What Are Joint Injections?A joint injection is a common treatment method that is performed to manage stiffness and pain that arises in the joints due to inflammation. Chronic joint pain and even acute pain that is intense may cause mobility problems that can disrupt an individual’s daily routine and decrease that person’s quality of life. If the symptoms are not properly treated, they can eventually start to have detrimental effects on emotional and mental health as well.
Several types of joint injections have been established for the purpose of pain management. A typical joint injection usually consists of a combination of a corticosteroid and an anesthetic that target both pain and inflammation.
However, additional injection procedures include:
- An injection of hyaluronic acid, which effectively cushions and lubricates the damaged joint.
- An injection of platelet rich plasma (PRP), which is a procedure where a patient’s blood plasma is collected, fortified with platelets that promote healing, and then re-injected into the affected joint.
Commonly Injected JointsThere are a number of joints that are commonly treated through different types of injections, these include: facet joints, the sacroiliac joint, the ankles, shoulders, and the knees.
Facet joints, also known as zygapophyseal joints, refer to small bony structures located between the vertebrae of the spine that promote spinal stability. In particular, facet joints resemble bony knobs that connect spinal vertebrae in a chain-like manner in order to allow the spine to move in a variety of different ways. Except for the vertebrae that are located at the top and bottom of the spine, each vertebra is connected to the one above as well as below it, by facet joints.
In addition, a protective layer of cartilage that is rubbery and smooth covers the facet joints. The cartilage prevents the development of friction when the vertebrae rub against each other. Each joint is encased in a capsule that provides lubrication and improves the mobility of the spinal vertebrae. Furthermore, there are internal and external nerve roots that originate in the spinal cord, travel through tunnel-like spaces near the facet joints, and into various areas of the body including the neck, extremities, and the organs. Although the facet joints promote stability and mobility, they also enable the spine to twist, bend, and stretch.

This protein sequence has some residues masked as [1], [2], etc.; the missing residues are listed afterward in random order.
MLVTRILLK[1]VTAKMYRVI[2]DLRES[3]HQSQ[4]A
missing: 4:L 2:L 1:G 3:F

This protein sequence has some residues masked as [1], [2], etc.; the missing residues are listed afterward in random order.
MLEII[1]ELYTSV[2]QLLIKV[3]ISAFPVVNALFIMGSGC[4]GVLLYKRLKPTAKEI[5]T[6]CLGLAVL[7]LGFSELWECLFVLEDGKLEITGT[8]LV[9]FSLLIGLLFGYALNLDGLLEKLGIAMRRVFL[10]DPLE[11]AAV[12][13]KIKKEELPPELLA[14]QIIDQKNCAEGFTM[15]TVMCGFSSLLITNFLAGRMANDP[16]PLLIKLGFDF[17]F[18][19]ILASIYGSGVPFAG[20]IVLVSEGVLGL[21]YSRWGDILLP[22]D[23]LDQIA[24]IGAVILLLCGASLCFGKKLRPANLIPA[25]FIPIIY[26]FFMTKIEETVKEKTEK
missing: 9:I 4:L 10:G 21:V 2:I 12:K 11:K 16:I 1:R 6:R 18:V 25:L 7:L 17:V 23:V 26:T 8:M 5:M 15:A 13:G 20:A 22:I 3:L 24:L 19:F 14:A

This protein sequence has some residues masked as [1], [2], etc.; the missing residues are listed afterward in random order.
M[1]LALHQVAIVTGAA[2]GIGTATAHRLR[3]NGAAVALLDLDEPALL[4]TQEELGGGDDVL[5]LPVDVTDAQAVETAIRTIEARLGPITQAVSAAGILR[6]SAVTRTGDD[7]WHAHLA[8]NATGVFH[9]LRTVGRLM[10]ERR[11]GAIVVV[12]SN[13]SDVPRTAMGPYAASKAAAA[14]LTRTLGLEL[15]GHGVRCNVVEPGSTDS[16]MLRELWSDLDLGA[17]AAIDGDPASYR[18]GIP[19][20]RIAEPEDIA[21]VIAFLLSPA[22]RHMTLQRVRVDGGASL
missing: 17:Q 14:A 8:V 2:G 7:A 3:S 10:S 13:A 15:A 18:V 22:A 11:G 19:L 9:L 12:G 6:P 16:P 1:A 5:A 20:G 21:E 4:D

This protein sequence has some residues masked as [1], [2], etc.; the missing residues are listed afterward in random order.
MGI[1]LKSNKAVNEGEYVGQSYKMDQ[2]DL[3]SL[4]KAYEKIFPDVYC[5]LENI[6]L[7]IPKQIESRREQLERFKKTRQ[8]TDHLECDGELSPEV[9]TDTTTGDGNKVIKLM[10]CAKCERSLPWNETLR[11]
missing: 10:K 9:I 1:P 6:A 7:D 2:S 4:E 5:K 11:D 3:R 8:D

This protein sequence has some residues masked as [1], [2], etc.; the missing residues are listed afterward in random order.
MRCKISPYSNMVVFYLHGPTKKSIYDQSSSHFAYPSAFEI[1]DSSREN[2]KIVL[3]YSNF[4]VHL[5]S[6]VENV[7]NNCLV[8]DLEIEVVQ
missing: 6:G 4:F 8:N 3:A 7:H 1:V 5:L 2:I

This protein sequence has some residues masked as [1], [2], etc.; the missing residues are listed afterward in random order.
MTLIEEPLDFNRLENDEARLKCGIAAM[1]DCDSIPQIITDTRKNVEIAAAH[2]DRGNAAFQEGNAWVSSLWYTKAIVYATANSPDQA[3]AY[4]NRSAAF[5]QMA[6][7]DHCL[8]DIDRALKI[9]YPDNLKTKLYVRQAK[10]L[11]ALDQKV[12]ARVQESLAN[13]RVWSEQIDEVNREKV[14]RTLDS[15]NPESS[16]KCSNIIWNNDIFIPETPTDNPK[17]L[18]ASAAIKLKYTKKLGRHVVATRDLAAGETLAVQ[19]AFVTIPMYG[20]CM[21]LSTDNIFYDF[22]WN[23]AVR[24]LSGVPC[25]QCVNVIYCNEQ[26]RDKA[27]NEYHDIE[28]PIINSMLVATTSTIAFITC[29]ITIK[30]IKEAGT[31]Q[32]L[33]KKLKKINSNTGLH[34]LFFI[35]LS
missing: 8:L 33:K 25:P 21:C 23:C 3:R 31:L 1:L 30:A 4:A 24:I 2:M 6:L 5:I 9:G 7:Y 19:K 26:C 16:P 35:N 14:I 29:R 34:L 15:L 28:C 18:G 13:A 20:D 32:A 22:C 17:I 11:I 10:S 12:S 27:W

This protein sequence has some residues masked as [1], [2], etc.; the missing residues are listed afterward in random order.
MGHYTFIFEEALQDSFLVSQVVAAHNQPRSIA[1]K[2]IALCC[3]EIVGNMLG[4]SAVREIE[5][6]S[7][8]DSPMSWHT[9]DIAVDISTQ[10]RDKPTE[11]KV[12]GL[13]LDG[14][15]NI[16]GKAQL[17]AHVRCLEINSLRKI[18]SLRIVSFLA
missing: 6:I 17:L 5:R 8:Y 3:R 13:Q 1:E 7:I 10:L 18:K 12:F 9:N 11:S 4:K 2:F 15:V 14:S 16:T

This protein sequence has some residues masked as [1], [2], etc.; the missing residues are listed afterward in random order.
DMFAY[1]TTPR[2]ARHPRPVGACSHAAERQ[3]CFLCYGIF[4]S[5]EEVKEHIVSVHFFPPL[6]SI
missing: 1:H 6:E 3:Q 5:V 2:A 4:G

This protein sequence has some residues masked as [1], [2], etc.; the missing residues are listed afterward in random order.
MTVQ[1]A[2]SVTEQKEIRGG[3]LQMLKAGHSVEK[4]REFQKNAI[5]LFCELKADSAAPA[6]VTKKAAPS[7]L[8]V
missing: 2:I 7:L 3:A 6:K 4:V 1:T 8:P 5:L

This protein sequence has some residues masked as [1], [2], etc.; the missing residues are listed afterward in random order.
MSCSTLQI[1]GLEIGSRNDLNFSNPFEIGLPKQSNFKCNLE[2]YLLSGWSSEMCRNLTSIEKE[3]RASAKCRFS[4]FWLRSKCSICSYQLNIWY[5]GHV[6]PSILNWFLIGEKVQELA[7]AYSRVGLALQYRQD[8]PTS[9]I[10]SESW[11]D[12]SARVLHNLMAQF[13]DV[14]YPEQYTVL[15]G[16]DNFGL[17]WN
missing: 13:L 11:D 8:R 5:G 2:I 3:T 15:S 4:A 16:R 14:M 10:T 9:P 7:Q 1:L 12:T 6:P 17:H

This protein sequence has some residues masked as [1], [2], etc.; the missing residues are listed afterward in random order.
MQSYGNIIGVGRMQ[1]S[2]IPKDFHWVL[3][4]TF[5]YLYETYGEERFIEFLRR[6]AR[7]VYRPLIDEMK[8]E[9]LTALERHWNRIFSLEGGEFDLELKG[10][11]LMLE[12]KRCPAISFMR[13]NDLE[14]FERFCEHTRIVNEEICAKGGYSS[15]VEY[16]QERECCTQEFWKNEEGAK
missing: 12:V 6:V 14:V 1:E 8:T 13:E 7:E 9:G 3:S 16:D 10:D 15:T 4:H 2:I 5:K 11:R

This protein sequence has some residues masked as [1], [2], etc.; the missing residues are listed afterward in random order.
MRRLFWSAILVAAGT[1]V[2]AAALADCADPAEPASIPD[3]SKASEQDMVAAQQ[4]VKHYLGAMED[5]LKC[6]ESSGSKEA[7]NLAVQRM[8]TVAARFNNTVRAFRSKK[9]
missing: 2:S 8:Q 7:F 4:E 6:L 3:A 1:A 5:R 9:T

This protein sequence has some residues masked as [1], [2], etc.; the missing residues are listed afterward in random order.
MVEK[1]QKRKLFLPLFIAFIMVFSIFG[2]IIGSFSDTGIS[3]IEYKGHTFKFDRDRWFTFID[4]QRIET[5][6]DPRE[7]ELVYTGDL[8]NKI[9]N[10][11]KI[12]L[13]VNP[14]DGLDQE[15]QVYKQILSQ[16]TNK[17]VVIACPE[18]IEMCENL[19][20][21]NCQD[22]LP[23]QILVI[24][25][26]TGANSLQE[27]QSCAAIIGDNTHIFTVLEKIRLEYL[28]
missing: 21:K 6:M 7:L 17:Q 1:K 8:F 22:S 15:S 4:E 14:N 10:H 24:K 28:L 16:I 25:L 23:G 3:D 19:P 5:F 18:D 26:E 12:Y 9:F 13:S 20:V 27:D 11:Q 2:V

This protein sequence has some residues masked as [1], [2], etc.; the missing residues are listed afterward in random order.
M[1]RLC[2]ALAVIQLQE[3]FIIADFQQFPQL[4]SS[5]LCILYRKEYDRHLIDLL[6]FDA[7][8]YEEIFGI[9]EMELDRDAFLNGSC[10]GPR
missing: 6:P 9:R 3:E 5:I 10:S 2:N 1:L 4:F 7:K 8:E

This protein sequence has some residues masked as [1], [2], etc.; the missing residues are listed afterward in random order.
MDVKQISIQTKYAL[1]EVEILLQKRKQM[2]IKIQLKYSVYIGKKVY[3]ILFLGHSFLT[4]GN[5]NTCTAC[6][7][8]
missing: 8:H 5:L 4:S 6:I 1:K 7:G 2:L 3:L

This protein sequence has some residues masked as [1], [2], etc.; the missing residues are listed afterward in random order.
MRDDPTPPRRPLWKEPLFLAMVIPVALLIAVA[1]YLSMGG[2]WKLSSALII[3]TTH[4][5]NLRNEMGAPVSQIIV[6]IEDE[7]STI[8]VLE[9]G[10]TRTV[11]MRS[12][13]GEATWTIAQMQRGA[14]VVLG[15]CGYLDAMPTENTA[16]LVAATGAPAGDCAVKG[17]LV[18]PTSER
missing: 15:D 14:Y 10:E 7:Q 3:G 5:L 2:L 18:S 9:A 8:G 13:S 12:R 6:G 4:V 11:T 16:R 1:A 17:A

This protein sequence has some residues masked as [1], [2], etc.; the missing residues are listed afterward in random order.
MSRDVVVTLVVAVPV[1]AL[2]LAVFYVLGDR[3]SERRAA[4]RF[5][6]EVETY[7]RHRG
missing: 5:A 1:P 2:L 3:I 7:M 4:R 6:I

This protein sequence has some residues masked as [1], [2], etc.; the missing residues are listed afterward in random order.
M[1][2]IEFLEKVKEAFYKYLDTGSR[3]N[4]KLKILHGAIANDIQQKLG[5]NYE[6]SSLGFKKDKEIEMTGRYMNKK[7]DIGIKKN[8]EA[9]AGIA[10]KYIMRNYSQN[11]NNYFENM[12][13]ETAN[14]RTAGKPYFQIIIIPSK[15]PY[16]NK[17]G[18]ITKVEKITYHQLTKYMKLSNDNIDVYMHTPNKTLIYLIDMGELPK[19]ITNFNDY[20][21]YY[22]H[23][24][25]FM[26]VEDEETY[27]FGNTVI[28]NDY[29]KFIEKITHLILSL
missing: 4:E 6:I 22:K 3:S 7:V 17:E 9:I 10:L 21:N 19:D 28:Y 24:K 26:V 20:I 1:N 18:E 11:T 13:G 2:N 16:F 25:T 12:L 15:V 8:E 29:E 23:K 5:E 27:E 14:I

Facet joint pain, also referred to as facet joint syndrome, is a condition that frequently requires pain management treatment. It typically develops due to the degeneration or damage of one or more facet joints. A neck or back injury and arthritis are additional health problems that may result in facet joint inflammation or the pain that originates in the area where the damaged joint is located.
Steroid injections are often recommended for diagnostic purposes before a treatment approach for facet joint pain is suggested, in order to determine if the patient is really suffering from an inflamed facet joint. The injection entails administering an anesthetic and a steroid into the back near the area where the physician believes the affected facet joint is located. If a patient undergoes the injection and experiences pain relief directly after the procedure, it will be repeated in order to confirm how effective the injection was. If two steroid injections are performed successfully at the targeted area this is an indication that the patient does have facet joint syndrome. However, if the injections are ineffective, additional diagnostic examinations may become necessary to properly assess the underlying cause of the pain.
The sacroiliac joint is a structure that is located at the bottom of the spine, and connects the spine to hips. The purpose of this joint is to help the spine bear the weight of the upper region of the body. The sacroiliac joint also decreases the incidence of injuries by improving overall stability and restricting the torso’s range of movement. Furthermore, the sacroiliac joint connects the ileum, known as the pelvic bone, to the bottom of the spine, which is called the sacrum. This structure is also referred to as the diarthrodial joint.
Thin layers of cartilage prevent friction from developing between the ileum and the sacrum. In addition, between these two structures sits a small space that is filled with clear, thick synovial fluid that lubricates both joints, and a fibrous capsule encases this entire portion of the lower spine. The capsule is protected by a sturdy membrane, and the region that surrounds this membrane is the area into which a joint injection is administered.
A sacroiliac joint injection is typically performed to decrease persistent back pain that developed due to an injured or inflamed sacroiliac joint. Reports have repeatedly shown that a large number of adults suffer from nonspecific, persistent lower back pain that is the result of sacroiliac joint issues. Clinical research has also consistently demonstrated that steroid injections are especially effective at reducing sacroiliac joint pain.